<img height="1" width="1" style="display:none" src="https://www.facebook.com/tr?id=192888919167017&amp;ev=PageView&amp;noscript=1">
Sunday, May 28, 2023
May 28, 2023

Linkedin Pinterest

Avian flu hits the 1st flock of backyard chickens in Benton County


KENNEWICK—Benton County has its first case of avian flu in a domestic flock in the local outbreak that began in spring 2022.

The Washington State Department of Agriculture received confirmation Friday from the National Veterinarian Services Laboratory that avian flu had caused the death of multiple chickens in a small backyard flock in Benton County.

The owner reported the deaths earlier this week.

“While the risk of avian influenza is always present from interactions with wild waterfowl in the Pacific flyway, spring migration in the next four to six weeks may present an additional challenge,” said the state Department of Agriculture.

Benton County is the 16th of the 39 counties in the state to have an avian flu infection in a domestic flock in the last year.

However, Franklin County has had the only state outbreak in a commercial flock at a plant that produces eggs. The Centers for Disease Control and Prevention reported that the plant had just over 1 million chickens.

Avian flu in commercial flocks in the United States, requiring chickens to be killed, have been blamed in part for soaring egg prices.

State officials are trying to contact anyone who has a backyard or commercial flock within 6 miles of the recently confirmed avian flu outbreak in Benton County, but knowing all the backyard flocks can be challenging according to the state Department of Agriculture.

The specific location of the backyard outbreak has not been released. But owners of backyard flocks can notify the state at bit.ly/WABirdFluReporting that they have domestic flocks and will be contacted if they are in the outbreak area.

Benton and Franklin and nearby areas also have had wildlife infected, including geese at Columbia Park in Kennewick, the McNary Wildlife Refuge near Burbank and Cold Springs National Wildlife Refuge east of Hermiston, Ore.

Additional wild birds, including a sandhill crane, an American crow, a mallard and a gull, also were infected in the two counties over the last year.

Franklin County had the first confirmed case of avian flu in a mammal in Washington when at least one baby raccoon in a litter of four tested positive for the virus at Sacajawea Historical State Park in Pasco.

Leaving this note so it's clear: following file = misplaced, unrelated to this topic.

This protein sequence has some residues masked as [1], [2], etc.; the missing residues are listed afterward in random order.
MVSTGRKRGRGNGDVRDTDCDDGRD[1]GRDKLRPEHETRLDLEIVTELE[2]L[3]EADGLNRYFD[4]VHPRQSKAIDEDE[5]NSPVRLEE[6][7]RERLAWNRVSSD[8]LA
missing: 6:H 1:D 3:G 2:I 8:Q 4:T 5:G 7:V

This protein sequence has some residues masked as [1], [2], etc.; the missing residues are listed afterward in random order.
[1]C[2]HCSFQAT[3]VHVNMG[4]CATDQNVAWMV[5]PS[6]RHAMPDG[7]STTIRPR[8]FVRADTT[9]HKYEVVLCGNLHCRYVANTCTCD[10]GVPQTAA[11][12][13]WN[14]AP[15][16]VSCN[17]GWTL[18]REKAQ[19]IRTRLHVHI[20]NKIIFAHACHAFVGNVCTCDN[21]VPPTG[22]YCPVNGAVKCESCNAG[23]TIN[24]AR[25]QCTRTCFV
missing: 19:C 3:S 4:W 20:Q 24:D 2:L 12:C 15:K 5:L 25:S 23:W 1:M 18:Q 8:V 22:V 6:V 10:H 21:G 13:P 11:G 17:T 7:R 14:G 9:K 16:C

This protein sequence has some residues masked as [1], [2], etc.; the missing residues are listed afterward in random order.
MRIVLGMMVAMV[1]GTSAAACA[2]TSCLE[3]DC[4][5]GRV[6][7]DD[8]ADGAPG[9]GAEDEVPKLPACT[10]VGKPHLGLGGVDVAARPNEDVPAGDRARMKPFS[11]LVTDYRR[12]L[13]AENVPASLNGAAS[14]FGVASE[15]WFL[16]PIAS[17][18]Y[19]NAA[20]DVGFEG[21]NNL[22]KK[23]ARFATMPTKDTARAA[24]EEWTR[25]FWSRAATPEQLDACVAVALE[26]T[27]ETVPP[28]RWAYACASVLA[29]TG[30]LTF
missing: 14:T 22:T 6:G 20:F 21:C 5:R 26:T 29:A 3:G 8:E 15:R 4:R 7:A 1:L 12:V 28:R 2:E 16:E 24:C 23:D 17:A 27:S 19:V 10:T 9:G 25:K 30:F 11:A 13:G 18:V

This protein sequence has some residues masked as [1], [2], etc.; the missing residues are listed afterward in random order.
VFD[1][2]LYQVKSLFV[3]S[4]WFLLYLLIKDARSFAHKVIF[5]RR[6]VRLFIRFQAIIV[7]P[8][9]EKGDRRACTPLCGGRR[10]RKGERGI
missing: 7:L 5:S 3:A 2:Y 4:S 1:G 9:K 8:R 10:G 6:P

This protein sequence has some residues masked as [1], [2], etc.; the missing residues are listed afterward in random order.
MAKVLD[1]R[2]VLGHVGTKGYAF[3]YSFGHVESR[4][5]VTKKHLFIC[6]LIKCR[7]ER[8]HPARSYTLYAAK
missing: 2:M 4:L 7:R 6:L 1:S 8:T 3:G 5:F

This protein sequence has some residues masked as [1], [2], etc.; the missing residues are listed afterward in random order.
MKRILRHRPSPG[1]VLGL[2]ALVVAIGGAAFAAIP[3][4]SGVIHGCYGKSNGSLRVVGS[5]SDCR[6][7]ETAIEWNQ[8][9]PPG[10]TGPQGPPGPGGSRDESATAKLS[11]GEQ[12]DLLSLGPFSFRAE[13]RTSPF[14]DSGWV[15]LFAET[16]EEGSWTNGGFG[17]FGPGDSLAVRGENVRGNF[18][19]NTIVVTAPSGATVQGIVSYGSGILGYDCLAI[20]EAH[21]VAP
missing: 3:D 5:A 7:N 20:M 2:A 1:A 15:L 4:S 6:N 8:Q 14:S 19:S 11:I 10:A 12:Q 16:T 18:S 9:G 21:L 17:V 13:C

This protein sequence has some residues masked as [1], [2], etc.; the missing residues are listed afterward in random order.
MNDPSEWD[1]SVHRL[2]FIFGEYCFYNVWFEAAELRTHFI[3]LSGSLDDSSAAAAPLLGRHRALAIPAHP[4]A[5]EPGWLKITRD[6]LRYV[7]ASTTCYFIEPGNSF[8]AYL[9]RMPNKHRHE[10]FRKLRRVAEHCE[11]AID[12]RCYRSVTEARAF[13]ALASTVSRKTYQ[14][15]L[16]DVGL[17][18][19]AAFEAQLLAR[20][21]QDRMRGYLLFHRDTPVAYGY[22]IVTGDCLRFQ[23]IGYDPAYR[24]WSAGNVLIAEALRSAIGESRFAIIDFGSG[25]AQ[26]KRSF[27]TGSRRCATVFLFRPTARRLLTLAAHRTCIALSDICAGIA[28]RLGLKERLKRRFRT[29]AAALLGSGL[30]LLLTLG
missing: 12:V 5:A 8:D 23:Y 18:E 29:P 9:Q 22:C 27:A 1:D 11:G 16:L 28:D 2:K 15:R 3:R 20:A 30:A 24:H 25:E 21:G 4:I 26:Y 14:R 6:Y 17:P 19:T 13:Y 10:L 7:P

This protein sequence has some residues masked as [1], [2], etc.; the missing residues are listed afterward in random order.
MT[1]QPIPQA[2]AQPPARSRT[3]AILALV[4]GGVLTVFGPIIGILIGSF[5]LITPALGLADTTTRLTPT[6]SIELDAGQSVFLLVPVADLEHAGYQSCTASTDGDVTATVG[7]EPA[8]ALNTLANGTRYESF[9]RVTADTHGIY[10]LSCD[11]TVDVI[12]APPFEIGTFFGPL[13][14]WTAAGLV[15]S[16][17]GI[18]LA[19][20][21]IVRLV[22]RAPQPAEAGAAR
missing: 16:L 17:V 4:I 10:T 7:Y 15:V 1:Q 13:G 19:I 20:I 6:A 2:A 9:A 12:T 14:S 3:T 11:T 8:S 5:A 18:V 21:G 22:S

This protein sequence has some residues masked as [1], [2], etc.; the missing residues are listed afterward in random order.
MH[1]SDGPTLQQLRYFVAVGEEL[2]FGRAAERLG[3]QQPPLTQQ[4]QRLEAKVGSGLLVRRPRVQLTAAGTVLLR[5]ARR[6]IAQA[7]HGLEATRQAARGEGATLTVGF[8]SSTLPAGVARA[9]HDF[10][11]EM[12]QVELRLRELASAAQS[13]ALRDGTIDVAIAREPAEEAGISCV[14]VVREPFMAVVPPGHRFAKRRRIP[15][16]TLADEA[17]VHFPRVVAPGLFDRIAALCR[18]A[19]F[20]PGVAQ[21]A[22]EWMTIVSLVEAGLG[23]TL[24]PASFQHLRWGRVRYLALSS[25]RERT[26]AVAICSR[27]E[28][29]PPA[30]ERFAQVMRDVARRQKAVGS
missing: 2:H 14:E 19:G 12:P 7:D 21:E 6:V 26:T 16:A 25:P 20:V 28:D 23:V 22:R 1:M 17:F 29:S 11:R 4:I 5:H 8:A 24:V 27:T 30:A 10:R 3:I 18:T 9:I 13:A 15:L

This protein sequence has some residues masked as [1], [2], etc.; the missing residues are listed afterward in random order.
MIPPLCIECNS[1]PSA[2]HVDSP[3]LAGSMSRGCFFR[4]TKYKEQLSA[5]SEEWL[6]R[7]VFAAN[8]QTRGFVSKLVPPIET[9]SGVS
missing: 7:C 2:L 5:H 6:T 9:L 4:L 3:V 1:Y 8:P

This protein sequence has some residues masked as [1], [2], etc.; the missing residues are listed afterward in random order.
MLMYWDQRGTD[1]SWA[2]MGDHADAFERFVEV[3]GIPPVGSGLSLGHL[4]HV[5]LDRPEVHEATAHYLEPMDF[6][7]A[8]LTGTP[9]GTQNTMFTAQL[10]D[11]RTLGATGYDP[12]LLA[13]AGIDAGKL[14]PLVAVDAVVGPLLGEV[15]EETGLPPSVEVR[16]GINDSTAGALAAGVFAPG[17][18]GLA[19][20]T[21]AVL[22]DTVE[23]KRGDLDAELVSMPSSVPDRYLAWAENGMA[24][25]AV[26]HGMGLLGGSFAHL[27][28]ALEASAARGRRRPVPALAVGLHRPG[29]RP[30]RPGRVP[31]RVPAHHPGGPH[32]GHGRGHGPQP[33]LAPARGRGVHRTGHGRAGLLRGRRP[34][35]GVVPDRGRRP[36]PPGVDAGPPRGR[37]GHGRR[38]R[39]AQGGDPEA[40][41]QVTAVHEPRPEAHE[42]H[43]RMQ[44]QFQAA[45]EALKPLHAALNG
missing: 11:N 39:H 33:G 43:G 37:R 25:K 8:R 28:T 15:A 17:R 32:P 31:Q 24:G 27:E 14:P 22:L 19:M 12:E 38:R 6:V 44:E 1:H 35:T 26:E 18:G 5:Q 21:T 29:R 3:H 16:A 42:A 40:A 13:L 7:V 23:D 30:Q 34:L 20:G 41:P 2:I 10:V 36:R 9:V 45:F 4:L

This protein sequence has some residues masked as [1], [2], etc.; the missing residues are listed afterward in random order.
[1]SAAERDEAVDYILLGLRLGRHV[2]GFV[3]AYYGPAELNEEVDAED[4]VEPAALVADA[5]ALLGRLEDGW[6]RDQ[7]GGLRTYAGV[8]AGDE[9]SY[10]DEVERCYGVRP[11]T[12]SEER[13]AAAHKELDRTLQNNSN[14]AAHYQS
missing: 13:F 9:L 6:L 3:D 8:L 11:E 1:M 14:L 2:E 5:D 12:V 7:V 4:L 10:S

Since then raccoons in two other counties in the state and a bobcat in northeast Washington have tested positive for avian flu.

High avian flu risk

The risk of domestic and commercial poultry being exposed to avian influenza remains high, said Amber Itle, the Washington state veterinarian.

For domestic chicken and geese flocks “the most common risk factor for infection is proximity to water sources or ponds where wild waterfowl congregate, increasing environmental viral load and risk of transmission to domestic flocks,” Itle said.

Since May 2022, when the WSDA announced the first Washington case, all infected flocks had contact with wild waterfowl.

She recommends suspending outdoor access for flocks if there is a risk of contact with wild birds and covering coops and outdoor runs. Cleaning and disinfection also is encouraged.

Precautions are detailed at poultrybiosecurity.org.

“At this time, it is difficult to predict how long these extra precautions will be necessary over the next few months,” Itle said.

Flock owners are asked to report sick domestic birds to bit.ly/DomesticBirdFluReporting.

Wild birds and animals suspected of being infected with avian flu can be reported to the Department of Fish and Wildlife with its online form.

The risk of people being infected with avian influenza is considered very low, but can occur by touching and handling infected birds. No human cases have been reported in Washington.